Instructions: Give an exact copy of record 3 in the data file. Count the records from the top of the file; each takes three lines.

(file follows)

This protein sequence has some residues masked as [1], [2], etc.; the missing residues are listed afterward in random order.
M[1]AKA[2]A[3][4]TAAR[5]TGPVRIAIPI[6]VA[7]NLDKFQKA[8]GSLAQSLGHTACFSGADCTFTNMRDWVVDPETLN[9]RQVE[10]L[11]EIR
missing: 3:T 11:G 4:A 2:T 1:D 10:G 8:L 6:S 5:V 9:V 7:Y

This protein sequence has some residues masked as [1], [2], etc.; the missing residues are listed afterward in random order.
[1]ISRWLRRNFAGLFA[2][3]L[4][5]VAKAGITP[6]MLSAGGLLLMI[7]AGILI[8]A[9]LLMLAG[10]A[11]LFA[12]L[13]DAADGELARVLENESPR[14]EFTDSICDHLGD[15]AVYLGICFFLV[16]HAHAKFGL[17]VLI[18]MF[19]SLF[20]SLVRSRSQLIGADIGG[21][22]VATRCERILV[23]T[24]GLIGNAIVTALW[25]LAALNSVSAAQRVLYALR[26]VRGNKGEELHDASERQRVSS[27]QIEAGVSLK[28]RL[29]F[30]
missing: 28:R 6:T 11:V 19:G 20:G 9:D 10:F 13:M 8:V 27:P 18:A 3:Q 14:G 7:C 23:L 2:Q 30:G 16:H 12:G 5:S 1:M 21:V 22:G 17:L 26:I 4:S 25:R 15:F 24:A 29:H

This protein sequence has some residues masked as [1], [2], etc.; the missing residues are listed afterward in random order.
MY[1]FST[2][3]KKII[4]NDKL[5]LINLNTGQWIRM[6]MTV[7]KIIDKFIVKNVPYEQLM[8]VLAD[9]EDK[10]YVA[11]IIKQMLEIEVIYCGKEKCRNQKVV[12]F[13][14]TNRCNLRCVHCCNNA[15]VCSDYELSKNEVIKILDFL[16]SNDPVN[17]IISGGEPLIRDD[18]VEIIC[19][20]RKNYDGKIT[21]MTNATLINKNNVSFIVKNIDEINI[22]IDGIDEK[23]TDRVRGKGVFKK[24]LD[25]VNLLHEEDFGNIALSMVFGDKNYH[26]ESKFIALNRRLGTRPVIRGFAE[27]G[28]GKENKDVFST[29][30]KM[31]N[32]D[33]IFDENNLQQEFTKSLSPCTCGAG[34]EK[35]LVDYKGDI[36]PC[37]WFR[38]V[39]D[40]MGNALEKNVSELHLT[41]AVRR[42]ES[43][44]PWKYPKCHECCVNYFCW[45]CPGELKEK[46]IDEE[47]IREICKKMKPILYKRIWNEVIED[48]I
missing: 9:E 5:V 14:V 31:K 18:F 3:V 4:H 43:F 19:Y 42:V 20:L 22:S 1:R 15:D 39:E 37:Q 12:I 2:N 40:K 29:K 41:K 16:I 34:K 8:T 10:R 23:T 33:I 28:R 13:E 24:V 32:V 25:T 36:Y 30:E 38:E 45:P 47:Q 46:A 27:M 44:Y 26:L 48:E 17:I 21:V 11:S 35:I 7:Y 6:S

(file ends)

This protein sequence has some residues masked as [1], [2], etc.; the missing residues are listed afterward in random order.
MY[1]FST[2][3]KKII[4]NDKL[5]LINLNTGQWIRM[6]MTV[7]KIIDKFIVKNVPYEQLM[8]VLAD[9]EDK[10]YVA[11]IIKQMLEIEVIYCGKEKCRNQKVV[12]F[13][14]TNRCNLRCVHCCNNA[15]VCSDYELSKNEVIKILDFL[16]SNDPVN[17]IISGGEPLIRDD[18]VEIIC[19][20]RKNYDGKIT[21]MTNATLINKNNVSFIVKNIDEINI[22]IDGIDEK[23]TDRVRGKGVFKK[24]LD[25]VNLLHEEDFGNIALSMVFGDKNYH[26]ESKFIALNRRLGTRPVIRGFAE[27]G[28]GKENKDVFST[29][30]KM[31]N[32]D[33]IFDENNLQQEFTKSLSPCTCGAG[34]EK[35]LVDYKGDI[36]PC[37]WFR[38]V[39]D[40]MGNALEKNVSELHLT[41]AVRR[42]ES[43][44]PWKYPKCHECCVNYFCW[45]CPGELKEK[46]IDEE[47]IREICKKMKPILYKRIWNEVIED[48]I
missing: 9:E 5:V 14:V 31:K 18:F 3:V 4:H 43:F 19:Y 42:V 20:L 22:S 1:R 15:D 39:E 37:Q 12:I 2:N 40:K 29:K 41:K 16:I 34:K 8:T 10:R 23:T 33:I 28:R 13:E 24:V 32:V 25:T 36:Y 30:E 38:E 45:P 47:Q 46:A 27:M 44:Y 26:L 48:E 17:I 21:V 11:S 35:I 7:Y 6:S